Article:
Newly released pics show retired FBI agent captive
The family of Robert Levinson, the retired FBI agent who vanished nearly six years ago while working in Iran, have for the first time publicly released pictures of him in captivity and are pushing U.S. officials for a greater effort to bring him home.
"There isn't any pressure on Iran to resolve this," Christine Levinson told the Associated Press. "It's been much too long."
Iran has never definitively admitted involvement in Levinson's disappearance, but there has been evidence during his captivity that suggests Tehran knows more than it has let on.
Ahmadinejad interview sheds light on Levinson case
In a September interview with CBS News, ahead of the United Nations General Assembly, Iranian president Mahmoud Ahmadinejad didn't deny Iran had Levinson in custody and even hinted that there had been talks about a prisoner exchange.
"I remember that last year Iranian and American intelligence groups had a meeting, but I haven't followed up on it," Ahmadinejad said. "I thought they'd come to some kind of an agreement."
Levinson is a father of seven and now has two grandchildren. In March of 2007, working as a private investigator, Levinson traveled to Dubai on a case involving counterfeit cigarettes. He took a side trip to Kish Island, an Iranian free trade zone that requires no entry visa. He met with a contact there and was arrested by Iranian authorities.
In the previously unseen photographs, a gray-haired, thick-bearded Levinson is seen in an orange jumpsuit - much like the inmates at the U.S. military prison in Guantanamo Bay, Cuba - loosely shackled with chains and holding a series of signs.
One reads: "This is the result of 30 years working for USA."
Another: "I am here in Guantanamo do you know where it is?"
Yet another reads "4th year ... you can't or you don't want ... ?" while one simply says "Help me."
Though U.S. diplomats and the FBI have tried behind the scenes to find Levinson, of Coral Springs, Fla., and bring him home, both presidents George W. Bush and Barack Obama have said little about his case and have applied little public pressure on Iran for more information about Levinson's whereabouts - something Christine Levinson wants to change.
"It needs to come front and center again," she told the AP. "There needs to be a lot more public outcry."
Around two years ago, the family received a 54-second video showing a gaunt Levinson pleading for help and saying he was being held by a "group." In the background, Pashtun wedding music can be heard. The Pashtun people live primarily in Pakistan and Afghanistan, just across Iran's eastern border.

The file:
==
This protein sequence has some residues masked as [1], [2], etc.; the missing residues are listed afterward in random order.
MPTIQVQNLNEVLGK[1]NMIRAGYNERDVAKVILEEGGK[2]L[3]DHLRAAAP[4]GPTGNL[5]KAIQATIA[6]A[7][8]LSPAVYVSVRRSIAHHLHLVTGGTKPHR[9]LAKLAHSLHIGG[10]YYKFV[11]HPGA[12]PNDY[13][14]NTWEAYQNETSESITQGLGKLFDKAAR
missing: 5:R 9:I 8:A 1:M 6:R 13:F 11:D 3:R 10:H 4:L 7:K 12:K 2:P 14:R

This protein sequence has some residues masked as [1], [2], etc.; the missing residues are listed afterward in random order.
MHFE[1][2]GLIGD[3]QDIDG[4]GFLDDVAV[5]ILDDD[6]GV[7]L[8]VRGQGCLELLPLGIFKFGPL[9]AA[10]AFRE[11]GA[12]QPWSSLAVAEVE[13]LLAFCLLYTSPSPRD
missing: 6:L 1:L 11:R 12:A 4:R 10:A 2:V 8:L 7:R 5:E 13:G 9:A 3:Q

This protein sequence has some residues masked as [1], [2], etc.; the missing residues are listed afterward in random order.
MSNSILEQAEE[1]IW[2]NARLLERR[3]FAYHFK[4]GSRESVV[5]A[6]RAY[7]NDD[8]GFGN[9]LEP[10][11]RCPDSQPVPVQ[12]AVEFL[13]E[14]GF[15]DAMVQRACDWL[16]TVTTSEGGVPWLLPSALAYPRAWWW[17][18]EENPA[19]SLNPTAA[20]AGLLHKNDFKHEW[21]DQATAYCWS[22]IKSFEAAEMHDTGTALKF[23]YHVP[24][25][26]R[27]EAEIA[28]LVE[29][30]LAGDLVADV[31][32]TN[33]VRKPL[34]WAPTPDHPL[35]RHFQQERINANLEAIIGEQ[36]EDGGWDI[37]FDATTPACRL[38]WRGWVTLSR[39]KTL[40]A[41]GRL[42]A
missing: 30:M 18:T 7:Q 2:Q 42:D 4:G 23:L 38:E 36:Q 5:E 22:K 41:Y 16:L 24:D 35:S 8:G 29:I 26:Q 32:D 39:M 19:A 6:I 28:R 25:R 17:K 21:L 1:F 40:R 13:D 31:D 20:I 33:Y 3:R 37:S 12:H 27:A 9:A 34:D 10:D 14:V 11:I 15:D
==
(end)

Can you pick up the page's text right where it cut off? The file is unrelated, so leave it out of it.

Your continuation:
Investigations into the source of both the video and photos yielded little conclusive information into Levinson's whereabouts. U.S. operatives in Afghanistan managed to trace the cellphone used to send the photographs, officials said. But the owner had nothing to do with the photos, and the trail went cold.
The video was sent from a cyber cafe in Pakistan in November 2010. Yet the sender left no clues to his identity and never used that email address again.
Whoever was behind the photos and video was no amateur, U.S. authorities concluded. They made no mistakes, leading investigators to conclude it had to be a professional intelligence service like Iran's Ministry of Intelligence and Security.
Christine Levinson has watched more public pressure result in Iran's release of a trio of hikers, a journalist named Roxana Saberi and a team of British sailors captured by the Iranian Navy. Everyone has come home except her husband.
Washington's quiet diplomacy, meanwhile, has yielded scant results beyond the Iranian president's promise to help find Levinson.
"We assumed there would be some kind of follow-up and we didn't get any," Christine Levinson said. "After those pictures came, we received nothing."
In one meeting between the two countries, the Iranians told the U.S. that they were looking for Levinson and were conducting raids in Baluchistan, a mountainous region that includes parts of Pakistan, Iran and Afghanistan, U.S. officials said. But the U.S. ultimately concluded that the Iranians made up the story. There were no raids, and officials determined that the episode was a ruse by Iranian counterintelligence to learn how U.S. intelligence agencies work.
Christine Levinson said she has met with Obama and John Brennan, Obama's counterterrorism czar and nominee to run the CIA. She said that both men pledged to do everything they could to free her husband. Now, nearly six years after his disappearance, she thinks Iran is being let off the hook.
"He's a good man," she said. "He just doesn't deserve this."
FBI spokeswoman Jacqueline Maguire said: "As we near the sixth anniversary of his disappearance, the FBI remains committed to bringing Bob home safely to his family."
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